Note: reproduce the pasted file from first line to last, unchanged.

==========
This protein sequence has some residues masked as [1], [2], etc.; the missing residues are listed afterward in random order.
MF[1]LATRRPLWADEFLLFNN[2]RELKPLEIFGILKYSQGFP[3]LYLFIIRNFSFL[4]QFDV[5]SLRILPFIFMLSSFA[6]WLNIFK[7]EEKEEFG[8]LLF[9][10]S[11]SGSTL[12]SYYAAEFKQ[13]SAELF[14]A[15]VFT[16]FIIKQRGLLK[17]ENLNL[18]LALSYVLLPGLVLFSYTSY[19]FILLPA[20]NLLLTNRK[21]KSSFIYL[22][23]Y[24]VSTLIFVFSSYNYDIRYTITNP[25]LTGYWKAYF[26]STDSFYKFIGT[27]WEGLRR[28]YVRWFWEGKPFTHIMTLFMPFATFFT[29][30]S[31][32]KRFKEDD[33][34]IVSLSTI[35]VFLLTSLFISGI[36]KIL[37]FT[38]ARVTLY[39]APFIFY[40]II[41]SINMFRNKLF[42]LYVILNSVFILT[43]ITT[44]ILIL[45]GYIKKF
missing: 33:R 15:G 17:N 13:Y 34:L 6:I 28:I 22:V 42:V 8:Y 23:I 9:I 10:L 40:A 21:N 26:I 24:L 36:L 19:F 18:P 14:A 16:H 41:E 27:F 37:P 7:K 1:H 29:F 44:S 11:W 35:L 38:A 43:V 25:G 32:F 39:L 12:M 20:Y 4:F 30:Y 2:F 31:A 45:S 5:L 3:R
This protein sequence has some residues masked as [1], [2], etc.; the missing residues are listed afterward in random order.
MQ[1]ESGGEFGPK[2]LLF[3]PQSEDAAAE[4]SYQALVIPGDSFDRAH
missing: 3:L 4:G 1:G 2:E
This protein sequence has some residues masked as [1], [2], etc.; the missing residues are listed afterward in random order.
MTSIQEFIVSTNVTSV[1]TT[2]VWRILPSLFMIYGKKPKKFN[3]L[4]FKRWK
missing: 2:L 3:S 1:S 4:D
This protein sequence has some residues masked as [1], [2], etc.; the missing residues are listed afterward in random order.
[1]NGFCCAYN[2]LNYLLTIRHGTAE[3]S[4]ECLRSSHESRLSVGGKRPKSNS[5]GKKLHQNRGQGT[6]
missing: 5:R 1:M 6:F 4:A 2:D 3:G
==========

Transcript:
This protein sequence has some residues masked as [1], [2], etc.; the missing residues are listed afterward in random order.
MF[1]LATRRPLWADEFLLFNN[2]RELKPLEIFGILKYSQGFP[3]LYLFIIRNFSFL[4]QFDV[5]SLRILPFIFMLSSFA[6]WLNIFK[7]EEKEEFG[8]LLF[9][10]S[11]SGSTL[12]SYYAAEFKQ[13]SAELF[14]A[15]VFT[16]FIIKQRGLLK[17]ENLNL[18]LALSYVLLPGLVLFSYTSY[19]FILLPA[20]NLLLTNRK[21]KSSFIYL[22][23]Y[24]VSTLIFVFSSYNYDIRYTITNP[25]LTGYWKAYF[26]STDSFYKFIGT[27]WEGLRR[28]YVRWFWEGKPFTHIMTLFMPFATFFT[29][30]S[31][32]KRFKEDD[33][34]IVSLSTI[35]VFLLTSLFISGI[36]KIL[37]FT[38]ARVTLY[39]APFIFY[40]II[41]SINMFRNKLF[42]LYVILNSVFILT[43]ITT[44]ILIL[45]GYIKKF
missing: 33:R 15:G 17:N 13:Y 34:L 6:I 28:I 22:V 42:V 8:Y 23:I 9:I 10:L 40:A 21:N 26:I 24:L 36:L 19:F 18:P 14:A 16:H 41:E 27:F 37:P 7:K 1:H 29:F 44:S 11:W 35:L 38:A 43:V 25:G 32:F 39:L 12:M 20:Y 4:F 30:Y 2:F 31:A 45:S 5:L 3:R
This protein sequence has some residues masked as [1], [2], etc.; the missing residues are listed afterward in random order.
MQ[1]ESGGEFGPK[2]LLF[3]PQSEDAAAE[4]SYQALVIPGDSFDRAH
missing: 3:L 4:G 1:G 2:E
This protein sequence has some residues masked as [1], [2], etc.; the missing residues are listed afterward in random order.
MTSIQEFIVSTNVTSV[1]TT[2]VWRILPSLFMIYGKKPKKFN[3]L[4]FKRWK
missing: 2:L 3:S 1:S 4:D
This protein sequence has some residues masked as [1], [2], etc.; the missing residues are listed afterward in random order.
[1]NGFCCAYN[2]LNYLLTIRHGTAE[3]S[4]ECLRSSHESRLSVGGKRPKSNS[5]GKKLHQNRGQGT[6]
missing: 5:R 1:M 6:F 4:A 2:D 3:G